For an intended application of stress measurement at great depth in the case of scientific drilling, a core-based, anelastic strain recovery (ASR) method was described in this paper. Then, an example of the application of the ASR method to an active fault drilling project was shown. The anelastic strain of a drilled core specimen in nine directions, including six independent directions, was measured after its in-situ stress was released. The core specimen used was sandstone taken from a depth of 592m. Acquired anelastic strains reached several hundred microstrains that could be used for a three-dimensional analysis resulting in the determination of orientations and the estimation of magnitudes of the principal in-situ stresses. The obtained principal orientations and magnitudes can be considered to be valid. Consequently, it can be concluded that the anelastic strain recovery measurement is well suited for the task of directly determining the orientations of principal in-situ stresses and to estimate the magnitude of the stresses at great depth.
Determination of both orientation and magnitude of three-dimensional in-situ rock stress at great depth is very important in various geoscience and geoengineering problems. For example, in order to improve our understanding of the mechanism of earthquake generation and propagation, it is of critical importance to determine the spatial distribution of in-situ stress and, in particular, to determine the shear stress and normal stress on the fault planes which unstably slipped and caused the earthquake. Unfortunately, there is no foolproof method by which the magnitudes and orientations of the three-dimensional in-situ stress can be reliably measured at great depth, although various field and laboratory measurement techniques have. been proposed. In case of a scientific deep drilling project, we suggest that combined applications of borehole methods and core-based methods should e employed. A simple and inexpensive method to determine in-situ stress from anelastic strain recovery (ASR) measurement of oriented cores, which is Considered as having a relatively explicit theoretical basis in comparison to other core-based methods, was proposed by Voight (1968) and Teufel (1983). Originally, vertical stress was assumed to be one of the three principal stresses, and only two-dimensional measurement was conducted. Subsequently, this method was theoretically extended to a three-dimensional version by Matsuki (1991). However, the three-dimensional method has found little practical application (Matsuki and Takeuchi, 1993; Lin et al., 2003). This is why the present study was undertaken and carried out in order to verify whether the ASR method in three dimensions can be applied for determining the in-situ stresses at great depth in a scientific drilling project and to acquire skills in sample preparation and application of appropriate measurement techniques.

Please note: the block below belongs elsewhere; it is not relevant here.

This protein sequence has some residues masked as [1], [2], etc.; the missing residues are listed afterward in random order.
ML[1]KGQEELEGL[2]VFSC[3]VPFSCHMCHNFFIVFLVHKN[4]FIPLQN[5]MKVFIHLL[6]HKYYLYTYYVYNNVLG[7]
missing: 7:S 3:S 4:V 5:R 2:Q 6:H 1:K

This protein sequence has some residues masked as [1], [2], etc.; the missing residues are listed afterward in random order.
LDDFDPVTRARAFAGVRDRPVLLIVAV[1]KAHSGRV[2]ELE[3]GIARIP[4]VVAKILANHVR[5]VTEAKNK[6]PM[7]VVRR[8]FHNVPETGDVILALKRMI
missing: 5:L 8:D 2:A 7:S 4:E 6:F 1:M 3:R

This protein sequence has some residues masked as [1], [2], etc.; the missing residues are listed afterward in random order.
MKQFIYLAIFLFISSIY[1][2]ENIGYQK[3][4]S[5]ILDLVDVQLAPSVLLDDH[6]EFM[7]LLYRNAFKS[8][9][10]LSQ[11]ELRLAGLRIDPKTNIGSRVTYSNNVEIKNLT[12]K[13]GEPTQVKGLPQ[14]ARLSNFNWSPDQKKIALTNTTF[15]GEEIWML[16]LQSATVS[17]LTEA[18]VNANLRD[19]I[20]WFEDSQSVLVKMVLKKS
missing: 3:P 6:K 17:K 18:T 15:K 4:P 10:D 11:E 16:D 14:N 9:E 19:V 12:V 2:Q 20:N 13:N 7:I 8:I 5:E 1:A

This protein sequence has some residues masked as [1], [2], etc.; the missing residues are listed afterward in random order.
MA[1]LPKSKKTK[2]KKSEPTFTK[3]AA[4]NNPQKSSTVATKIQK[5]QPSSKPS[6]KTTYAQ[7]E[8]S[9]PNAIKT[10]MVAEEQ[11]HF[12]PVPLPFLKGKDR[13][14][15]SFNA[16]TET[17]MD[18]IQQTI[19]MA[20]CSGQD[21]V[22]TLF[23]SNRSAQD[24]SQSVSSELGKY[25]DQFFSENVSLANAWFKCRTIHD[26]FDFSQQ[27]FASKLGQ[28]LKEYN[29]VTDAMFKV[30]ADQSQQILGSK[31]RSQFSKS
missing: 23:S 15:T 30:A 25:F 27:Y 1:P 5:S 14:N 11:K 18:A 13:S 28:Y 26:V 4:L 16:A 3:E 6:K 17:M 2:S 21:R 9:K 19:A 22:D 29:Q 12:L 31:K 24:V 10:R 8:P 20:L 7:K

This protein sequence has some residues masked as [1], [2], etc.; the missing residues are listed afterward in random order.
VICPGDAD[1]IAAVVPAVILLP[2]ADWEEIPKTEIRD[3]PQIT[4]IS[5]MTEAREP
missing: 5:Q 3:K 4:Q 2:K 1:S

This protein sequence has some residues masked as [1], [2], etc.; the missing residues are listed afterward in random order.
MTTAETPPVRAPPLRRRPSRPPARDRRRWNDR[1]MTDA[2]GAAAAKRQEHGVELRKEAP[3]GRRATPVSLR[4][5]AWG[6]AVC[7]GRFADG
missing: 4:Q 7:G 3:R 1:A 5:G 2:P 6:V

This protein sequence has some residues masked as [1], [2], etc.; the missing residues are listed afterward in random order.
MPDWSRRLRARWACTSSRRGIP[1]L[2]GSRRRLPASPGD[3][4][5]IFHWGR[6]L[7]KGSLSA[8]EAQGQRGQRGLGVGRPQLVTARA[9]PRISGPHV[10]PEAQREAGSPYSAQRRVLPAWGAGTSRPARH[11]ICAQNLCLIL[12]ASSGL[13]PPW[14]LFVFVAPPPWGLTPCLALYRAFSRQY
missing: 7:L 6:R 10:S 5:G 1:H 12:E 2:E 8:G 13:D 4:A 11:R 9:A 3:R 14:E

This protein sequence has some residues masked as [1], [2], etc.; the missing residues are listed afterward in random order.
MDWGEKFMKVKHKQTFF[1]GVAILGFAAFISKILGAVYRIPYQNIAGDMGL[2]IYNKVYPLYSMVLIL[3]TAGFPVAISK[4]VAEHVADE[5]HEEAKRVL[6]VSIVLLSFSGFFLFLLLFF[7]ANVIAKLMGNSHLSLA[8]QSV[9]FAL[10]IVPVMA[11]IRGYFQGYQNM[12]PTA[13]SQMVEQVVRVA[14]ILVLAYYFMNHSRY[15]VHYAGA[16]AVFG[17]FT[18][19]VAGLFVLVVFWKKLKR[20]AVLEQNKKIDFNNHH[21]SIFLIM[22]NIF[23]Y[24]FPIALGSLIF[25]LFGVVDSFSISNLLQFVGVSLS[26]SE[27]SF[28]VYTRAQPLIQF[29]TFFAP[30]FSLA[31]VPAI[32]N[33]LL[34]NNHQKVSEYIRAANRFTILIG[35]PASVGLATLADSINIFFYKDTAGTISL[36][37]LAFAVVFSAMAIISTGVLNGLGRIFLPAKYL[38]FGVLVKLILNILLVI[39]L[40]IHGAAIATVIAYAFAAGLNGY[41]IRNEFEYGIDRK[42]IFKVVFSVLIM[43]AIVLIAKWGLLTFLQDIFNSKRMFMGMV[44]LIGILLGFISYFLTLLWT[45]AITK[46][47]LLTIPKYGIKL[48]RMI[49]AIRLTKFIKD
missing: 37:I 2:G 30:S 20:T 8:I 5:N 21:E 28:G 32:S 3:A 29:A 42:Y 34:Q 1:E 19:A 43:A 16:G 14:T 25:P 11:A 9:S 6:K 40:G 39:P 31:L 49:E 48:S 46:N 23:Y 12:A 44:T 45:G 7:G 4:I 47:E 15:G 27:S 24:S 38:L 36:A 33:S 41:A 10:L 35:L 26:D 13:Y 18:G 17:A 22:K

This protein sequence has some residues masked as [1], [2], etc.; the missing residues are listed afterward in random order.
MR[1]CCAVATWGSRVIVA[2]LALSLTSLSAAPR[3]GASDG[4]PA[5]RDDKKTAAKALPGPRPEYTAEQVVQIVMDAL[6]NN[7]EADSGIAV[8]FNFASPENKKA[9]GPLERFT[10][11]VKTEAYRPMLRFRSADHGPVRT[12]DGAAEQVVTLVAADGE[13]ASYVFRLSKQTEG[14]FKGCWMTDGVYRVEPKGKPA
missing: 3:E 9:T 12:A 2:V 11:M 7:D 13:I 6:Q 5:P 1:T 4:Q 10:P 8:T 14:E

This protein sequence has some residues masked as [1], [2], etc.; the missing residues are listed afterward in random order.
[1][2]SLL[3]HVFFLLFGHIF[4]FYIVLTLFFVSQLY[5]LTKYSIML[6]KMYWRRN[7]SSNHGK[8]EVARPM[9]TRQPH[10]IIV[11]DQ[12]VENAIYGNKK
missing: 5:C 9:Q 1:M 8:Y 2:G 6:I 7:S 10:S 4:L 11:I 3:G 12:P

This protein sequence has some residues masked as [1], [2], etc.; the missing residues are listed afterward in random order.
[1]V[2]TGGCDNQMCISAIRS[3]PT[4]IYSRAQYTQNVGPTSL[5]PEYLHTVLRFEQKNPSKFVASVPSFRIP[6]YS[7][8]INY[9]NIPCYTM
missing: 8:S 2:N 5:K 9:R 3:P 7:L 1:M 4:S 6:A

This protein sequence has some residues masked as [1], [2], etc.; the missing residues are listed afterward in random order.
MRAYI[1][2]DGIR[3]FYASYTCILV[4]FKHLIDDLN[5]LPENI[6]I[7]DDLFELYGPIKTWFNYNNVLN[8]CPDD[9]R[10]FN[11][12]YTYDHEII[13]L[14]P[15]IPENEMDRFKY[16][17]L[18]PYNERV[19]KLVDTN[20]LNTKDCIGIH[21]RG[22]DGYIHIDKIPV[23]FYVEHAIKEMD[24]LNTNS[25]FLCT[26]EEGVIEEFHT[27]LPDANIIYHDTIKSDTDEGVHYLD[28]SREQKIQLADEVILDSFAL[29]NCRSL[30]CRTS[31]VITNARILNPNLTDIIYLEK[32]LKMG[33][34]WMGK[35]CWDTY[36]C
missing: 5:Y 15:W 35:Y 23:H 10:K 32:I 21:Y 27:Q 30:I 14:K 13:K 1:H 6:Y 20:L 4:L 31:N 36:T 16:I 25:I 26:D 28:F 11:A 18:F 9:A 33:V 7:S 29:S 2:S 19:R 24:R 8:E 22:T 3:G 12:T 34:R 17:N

In this paper, the theory of anelastic strain recovery method and its experimental techniques for determining the three-dimensional in-situ stress will be described. Next, the results of a case study where the ASR method was applied to a sandstone core sample retrieved from a depth of about 600m to determine the orientations and to estimate the magnitude of its three-dimensional in-situ stress will be presented.